Confederate Army, and reliable intelligence was obtained of the arrival of Ewell's corps from Winchester at the close of the engagement. It was not until late in the evening that the army debouched from the pass sufficiently to deploy any larger force than the Third Corps, though this corps was followed immediately by the Fifth and Second. During the night, the Twelfth and two divisions of the Sixth were ordered up, and it was my intention, as reported to you, to attack with my whole force, in the hope of separating the force of the enemy and capturing such portions as had not reached the passes. I regret to inform you that, on advancing this morning at daylight, the enemy had again disappeared, declining battle, and though an immediate advance was made and Front Royal occupied, nothing was seen of him but a rear guard of cavalry with a battery of artillery. I then ascertained that for two days he had been retreating with great celerity.
principally through Strasburg and Luray, sending through Chester Gap sufficient force to cover his flank and hold me in check in my advance through Manassas Gap. As evidence of the hurried manner in which the enemy's retreat was conducted, is the fact of his abandoning some 80 wounded in Front Royal without any supplies. My cavalry have been employed in harassing the enemy, having captured numerous prisoners and several herds of cattle and sheep. Finding the enemy entirely beyond my reach, I have withdrawn the army from Front Royal, through Manassas Gap, and shall concentrate it in the vicinity of Warrenton and Warrenton Junction for supplies and to establish a base of communication. The losses in yesterday's engagement are reported to amount to some 200 killed and wounded, *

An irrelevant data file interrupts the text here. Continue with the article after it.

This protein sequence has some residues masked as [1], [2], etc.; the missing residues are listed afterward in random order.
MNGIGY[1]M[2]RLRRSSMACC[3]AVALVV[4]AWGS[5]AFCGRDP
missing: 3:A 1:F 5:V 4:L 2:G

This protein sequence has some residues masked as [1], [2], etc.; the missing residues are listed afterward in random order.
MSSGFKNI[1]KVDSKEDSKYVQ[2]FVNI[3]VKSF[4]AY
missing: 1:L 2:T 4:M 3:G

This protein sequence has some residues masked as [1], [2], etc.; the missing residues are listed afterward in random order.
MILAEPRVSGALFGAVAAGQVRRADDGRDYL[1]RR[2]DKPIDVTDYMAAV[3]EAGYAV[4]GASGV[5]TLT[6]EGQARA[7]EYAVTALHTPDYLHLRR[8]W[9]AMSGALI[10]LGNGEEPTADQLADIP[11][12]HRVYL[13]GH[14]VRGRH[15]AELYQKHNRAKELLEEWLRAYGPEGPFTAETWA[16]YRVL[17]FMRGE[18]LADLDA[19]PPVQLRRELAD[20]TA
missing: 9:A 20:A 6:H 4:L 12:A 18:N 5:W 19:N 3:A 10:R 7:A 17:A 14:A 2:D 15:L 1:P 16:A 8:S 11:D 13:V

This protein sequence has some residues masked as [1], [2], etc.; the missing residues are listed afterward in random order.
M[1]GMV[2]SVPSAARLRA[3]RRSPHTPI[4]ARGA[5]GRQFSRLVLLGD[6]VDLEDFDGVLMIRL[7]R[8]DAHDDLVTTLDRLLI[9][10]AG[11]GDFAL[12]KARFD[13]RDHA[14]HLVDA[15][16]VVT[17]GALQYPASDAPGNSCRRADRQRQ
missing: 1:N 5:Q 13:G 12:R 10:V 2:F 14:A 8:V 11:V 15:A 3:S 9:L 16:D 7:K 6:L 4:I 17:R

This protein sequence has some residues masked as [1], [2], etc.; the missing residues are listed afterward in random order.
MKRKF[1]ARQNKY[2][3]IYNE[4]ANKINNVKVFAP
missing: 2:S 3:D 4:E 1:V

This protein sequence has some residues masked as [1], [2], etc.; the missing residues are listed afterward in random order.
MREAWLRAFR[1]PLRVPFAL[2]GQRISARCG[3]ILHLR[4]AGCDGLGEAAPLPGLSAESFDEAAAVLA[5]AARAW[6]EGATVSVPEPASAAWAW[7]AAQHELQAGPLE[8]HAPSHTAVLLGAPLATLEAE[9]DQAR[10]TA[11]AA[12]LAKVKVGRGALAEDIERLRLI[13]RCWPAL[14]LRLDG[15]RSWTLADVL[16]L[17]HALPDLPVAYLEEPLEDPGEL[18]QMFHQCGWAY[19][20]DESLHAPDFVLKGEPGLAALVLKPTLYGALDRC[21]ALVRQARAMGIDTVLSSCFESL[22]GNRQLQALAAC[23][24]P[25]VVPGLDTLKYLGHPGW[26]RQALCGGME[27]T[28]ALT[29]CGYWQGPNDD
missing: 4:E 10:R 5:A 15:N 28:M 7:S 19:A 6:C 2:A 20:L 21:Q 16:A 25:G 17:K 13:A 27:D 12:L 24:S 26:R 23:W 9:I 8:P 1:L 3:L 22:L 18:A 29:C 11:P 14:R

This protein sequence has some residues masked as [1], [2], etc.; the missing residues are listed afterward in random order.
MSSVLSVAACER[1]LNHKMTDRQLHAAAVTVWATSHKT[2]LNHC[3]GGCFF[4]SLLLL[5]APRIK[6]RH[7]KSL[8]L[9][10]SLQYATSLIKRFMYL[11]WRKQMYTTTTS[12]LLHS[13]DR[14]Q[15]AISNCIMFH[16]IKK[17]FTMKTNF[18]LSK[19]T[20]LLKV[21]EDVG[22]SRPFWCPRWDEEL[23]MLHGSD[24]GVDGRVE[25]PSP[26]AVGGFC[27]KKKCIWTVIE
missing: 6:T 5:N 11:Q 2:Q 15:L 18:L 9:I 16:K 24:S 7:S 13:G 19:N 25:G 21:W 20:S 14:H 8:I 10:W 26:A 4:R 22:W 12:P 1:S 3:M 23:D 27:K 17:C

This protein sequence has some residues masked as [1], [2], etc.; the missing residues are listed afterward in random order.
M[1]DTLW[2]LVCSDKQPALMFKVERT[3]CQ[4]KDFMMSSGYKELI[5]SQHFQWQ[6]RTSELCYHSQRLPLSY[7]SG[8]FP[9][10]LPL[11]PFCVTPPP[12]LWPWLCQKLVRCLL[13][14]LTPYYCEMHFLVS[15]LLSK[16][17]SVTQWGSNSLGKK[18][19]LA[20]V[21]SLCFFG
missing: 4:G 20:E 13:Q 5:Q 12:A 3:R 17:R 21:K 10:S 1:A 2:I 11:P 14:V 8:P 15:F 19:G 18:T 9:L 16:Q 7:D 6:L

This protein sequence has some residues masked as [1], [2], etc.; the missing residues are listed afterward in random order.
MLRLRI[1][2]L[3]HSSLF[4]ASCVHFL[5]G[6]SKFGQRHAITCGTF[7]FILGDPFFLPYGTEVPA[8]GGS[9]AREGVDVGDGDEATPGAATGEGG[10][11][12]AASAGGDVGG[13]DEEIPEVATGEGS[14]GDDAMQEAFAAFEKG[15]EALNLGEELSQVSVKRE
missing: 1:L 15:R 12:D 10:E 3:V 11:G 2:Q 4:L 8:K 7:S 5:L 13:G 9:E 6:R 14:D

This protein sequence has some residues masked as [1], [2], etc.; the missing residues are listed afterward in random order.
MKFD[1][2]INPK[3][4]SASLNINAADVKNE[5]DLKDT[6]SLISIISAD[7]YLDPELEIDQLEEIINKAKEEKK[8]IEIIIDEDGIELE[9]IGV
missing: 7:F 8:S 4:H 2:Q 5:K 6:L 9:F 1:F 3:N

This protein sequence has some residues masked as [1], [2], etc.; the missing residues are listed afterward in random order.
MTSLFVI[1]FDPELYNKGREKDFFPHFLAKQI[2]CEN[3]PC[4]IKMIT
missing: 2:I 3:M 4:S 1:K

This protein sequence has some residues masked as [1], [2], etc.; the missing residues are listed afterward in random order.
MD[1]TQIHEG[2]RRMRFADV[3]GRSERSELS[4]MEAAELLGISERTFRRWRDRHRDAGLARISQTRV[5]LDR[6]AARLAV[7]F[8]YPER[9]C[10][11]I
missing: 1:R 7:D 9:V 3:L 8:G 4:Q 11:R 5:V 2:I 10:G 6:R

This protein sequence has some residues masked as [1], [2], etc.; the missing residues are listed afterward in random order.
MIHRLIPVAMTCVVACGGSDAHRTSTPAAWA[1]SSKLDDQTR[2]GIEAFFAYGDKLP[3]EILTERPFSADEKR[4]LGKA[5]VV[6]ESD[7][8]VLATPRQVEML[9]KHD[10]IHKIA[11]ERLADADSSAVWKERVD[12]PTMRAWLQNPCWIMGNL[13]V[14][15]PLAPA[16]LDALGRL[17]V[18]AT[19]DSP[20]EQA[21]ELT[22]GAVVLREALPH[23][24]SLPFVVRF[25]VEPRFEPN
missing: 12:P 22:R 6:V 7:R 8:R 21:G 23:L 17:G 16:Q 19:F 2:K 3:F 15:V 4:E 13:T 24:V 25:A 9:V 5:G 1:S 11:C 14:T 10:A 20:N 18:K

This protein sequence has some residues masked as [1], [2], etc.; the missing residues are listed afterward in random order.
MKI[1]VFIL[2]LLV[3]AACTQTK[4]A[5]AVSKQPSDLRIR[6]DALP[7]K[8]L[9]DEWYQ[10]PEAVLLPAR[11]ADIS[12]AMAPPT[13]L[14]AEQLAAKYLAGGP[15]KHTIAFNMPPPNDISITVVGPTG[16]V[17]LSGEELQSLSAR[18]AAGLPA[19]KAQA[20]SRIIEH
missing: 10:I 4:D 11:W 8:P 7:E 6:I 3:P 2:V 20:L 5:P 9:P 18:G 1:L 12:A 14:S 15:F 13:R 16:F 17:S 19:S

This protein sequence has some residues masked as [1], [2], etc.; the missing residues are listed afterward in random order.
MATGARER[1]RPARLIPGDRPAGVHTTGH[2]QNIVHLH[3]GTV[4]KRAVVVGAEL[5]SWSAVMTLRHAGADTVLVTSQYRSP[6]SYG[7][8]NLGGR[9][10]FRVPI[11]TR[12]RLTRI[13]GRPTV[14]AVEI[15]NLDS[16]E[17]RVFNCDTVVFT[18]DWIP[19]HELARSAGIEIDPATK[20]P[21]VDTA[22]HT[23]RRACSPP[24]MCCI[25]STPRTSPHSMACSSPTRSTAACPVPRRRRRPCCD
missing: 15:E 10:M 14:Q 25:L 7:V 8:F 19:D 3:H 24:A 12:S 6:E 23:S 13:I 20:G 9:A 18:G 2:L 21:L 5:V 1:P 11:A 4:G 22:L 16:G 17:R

among the latter General Spinola. The enemy is believe to have gone Culpeper, and probably beyond.
GEO. G. MEADE,
WASHINGTON, D. C., July 25, 1863-12. 30 p. m.
Major-General MEADE, Army of the Potomac:
Your telegram of 10 p. m., 23d, is just received - the first communication from you for four or five days. The Quartermaster's and Commissary Departments have been prepared to send forward supplies, but were uncertain of the position of your army. Every possible effort has been made to send remounts to your cavalry, but the destruction of horses is enormous. Every serviceable horse in the country occupied should be impressed. They only serve for guerrillas.
H. W. HALLECK,
HEADQUARTERS ARMY OF THE POTOMAC,
July 25, 1863-2 p. m.
(Received 3. 50 p. m.)
Major General H. W. HALLECK,
I have just reached Warrenton. The detachments of the Thirteenth and Sixteenth Regiments New York Cavalry, Alluded to in
* But see revised statement, p. 192.